- Accomplishment: What is one thing you'd like to accomplish this summer, outside of the realm of teaching? Perhaps it's a physical accomplishment — climbing a mountain, walking a 5k — or perhaps it's something fun with a loved one — traveling to two states you've never been to with your daughter. What's something you'd like to accomplish this summer? What would give a sense, looking back at your summer this September, of, “Hey — this summer I did something cool.”
Pick one (or more) and just write. If we use our summers poorly, we're bound to lose the steam it takes to run our career's race.
Teaching right beside you,
Dave, thank you for answering a question that I thought about asking but never got to in the Student Motivation Course’s Q&A! (i.e. What do you think can help us stay motivated over the summer?)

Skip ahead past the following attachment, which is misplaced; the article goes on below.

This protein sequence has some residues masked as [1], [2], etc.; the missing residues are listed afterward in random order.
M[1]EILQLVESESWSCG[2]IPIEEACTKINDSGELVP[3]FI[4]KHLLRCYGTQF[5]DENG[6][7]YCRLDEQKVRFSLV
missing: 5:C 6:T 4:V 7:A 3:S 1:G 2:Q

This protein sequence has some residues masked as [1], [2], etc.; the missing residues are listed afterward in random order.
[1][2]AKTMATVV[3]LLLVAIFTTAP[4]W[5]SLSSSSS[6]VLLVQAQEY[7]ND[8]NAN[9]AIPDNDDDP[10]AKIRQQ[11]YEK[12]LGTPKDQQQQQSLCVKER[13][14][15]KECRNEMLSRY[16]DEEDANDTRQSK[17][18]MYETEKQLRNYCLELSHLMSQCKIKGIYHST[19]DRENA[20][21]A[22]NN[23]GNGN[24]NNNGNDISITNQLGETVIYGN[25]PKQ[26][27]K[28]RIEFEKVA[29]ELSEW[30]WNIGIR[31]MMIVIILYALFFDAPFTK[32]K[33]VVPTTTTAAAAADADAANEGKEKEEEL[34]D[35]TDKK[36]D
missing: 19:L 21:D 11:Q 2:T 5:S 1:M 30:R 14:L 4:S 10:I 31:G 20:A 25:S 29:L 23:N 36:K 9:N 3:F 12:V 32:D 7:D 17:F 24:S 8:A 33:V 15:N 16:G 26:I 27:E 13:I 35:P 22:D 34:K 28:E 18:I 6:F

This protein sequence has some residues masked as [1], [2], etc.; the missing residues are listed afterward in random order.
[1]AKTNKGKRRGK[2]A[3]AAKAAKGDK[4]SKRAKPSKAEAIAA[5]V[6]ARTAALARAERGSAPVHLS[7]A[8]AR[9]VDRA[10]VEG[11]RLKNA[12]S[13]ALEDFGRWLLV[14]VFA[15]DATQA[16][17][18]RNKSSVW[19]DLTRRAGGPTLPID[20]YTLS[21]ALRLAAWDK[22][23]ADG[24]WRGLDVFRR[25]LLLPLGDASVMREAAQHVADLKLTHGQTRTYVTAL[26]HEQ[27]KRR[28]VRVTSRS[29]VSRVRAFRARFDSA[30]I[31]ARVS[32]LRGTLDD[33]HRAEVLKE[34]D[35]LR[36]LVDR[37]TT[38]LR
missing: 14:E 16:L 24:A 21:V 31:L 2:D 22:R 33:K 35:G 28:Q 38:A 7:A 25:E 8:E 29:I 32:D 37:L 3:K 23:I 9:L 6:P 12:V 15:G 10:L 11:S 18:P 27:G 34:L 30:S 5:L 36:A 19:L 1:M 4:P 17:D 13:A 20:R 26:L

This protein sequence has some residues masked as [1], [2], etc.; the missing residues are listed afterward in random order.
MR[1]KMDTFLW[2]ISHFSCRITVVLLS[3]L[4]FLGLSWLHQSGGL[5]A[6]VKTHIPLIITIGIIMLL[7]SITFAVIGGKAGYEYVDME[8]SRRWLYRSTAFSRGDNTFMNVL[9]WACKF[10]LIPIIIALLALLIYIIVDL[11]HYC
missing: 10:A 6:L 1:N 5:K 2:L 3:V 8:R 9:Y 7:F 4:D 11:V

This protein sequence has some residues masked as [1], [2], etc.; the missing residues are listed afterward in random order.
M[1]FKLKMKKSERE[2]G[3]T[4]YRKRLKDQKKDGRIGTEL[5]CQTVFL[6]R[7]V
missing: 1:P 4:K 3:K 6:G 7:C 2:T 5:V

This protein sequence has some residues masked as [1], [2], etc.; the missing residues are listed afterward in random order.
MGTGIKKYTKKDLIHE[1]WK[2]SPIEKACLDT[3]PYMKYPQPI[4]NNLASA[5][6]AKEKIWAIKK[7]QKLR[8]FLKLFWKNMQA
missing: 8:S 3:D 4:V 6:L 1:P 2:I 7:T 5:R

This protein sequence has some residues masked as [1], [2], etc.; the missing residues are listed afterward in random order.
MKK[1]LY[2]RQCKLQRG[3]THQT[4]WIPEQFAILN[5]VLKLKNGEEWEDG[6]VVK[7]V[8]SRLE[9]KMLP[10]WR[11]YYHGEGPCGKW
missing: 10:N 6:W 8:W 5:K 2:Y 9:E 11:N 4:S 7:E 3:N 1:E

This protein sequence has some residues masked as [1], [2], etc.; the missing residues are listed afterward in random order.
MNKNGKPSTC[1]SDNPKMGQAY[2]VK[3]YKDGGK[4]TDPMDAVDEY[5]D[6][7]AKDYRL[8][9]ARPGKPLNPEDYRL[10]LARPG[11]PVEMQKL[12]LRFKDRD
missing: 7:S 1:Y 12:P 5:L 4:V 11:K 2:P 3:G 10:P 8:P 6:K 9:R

For me as summer break comes, high school teaching goes from feast to famine in terms of relationships and regular meaningful work with curriculum, teaching, and learning. I can sometimes lose much of the good motivation and momentum from the school year. The Student Motivation Course helped me see some effective ways that I can plan and pace the summer to have plenty of time off yet still dabble enough in some study, course development work, and encouraging online discussions.
I’m so glad this helps, John! I look forward to learning more together this summer. Cheers to the work we do this summer!
Donald Tobkin says